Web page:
Winter is coming, and like the Starks and people of the north (for all you Game of Throne fans), the bees have known this for quite a while. But now it is time for the beekeepers (and Lannisters) to prepare as well. First off, we needed to evaluate the health of each hive. We looked to be sure that there was plenty of brood in the hives, and it looked like our queens were doing their jobs. There was a lot of brood, and any open cell had an egg in it. These will be the bees that will take the colony into the spring, so we’ve got to be sure there are plenty of new brood to survive the winter.
Next we looked at the honey stores. The top brood boxes were being packed with honey as the bees begin to prepare to store their winter food in the top and move the brood rearing to the bottom.
We looked for any diseases like foulbrood, chalkbrood, or American foulbrood. We found nothing there. Given the finding of American foulbrood at a nearby apiary, we were very pleased to see everyone looking healthy.
Possibly most important, we needed to access the mite load of each hive. A high level of varroa mites can decimate a hive, and is a contributing (or perhaps main) cause of over-winter losses. To get a rough idea of the number of mites, we did a quick sugar roll test. A half cup of bees (~300) were placed in a jar with a tablespoon of powdered sugar. After shaking for a minute, the mites dislodge from the bees do to the sugar. The sugar and mites were shaken through the #8 mesh lid onto a white surface. We had a mite count that was a little on the high end – one hive had around 6 mites (2%), the other had 12 (4%). The actual mite count is likely to be higher since the number of mites in the brood is not accounted for in this test. The hive with 6 mites is on the low end of needing treatment, and the hive with 12 mites is definitely in need of treatment.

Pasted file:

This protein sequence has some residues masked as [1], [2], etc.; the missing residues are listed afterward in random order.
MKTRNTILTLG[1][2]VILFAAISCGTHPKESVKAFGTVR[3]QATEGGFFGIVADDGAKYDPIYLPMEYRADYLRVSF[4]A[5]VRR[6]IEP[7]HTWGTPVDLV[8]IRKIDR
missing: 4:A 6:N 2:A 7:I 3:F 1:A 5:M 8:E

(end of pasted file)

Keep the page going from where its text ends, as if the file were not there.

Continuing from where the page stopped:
We’re not hippies, but we don’t want to add synthetic chemicals to our hives, as there is a tendency of these chemicals to permeate the wax and contaminate any future honey stored in that wax. We decided to treat with Apilife Var, which uses thymol (extracted from thyme) to kill the mites. It has little effect on the bees (though they don’t particularly like it in their hive), and it doesn’t leave any chemical residues in the wax. The treatment regimen is three weeks, and after that is completed we will perform another mite count to be sure the treatment was effective.
Finally, we needed to be absolutely certain the hive had enough food for winter. They bees have been hard at work collecting nectar from goldenrod, asters, and jewelweed, but to ensure they have enough food stored for winter we supplemented their food with sugar water. We will continue to monitor their food storage, and later in the month we will weigh the hives to be sure they have the 80 pounds or so of food they will require to make it over the winter.
Winter is coming.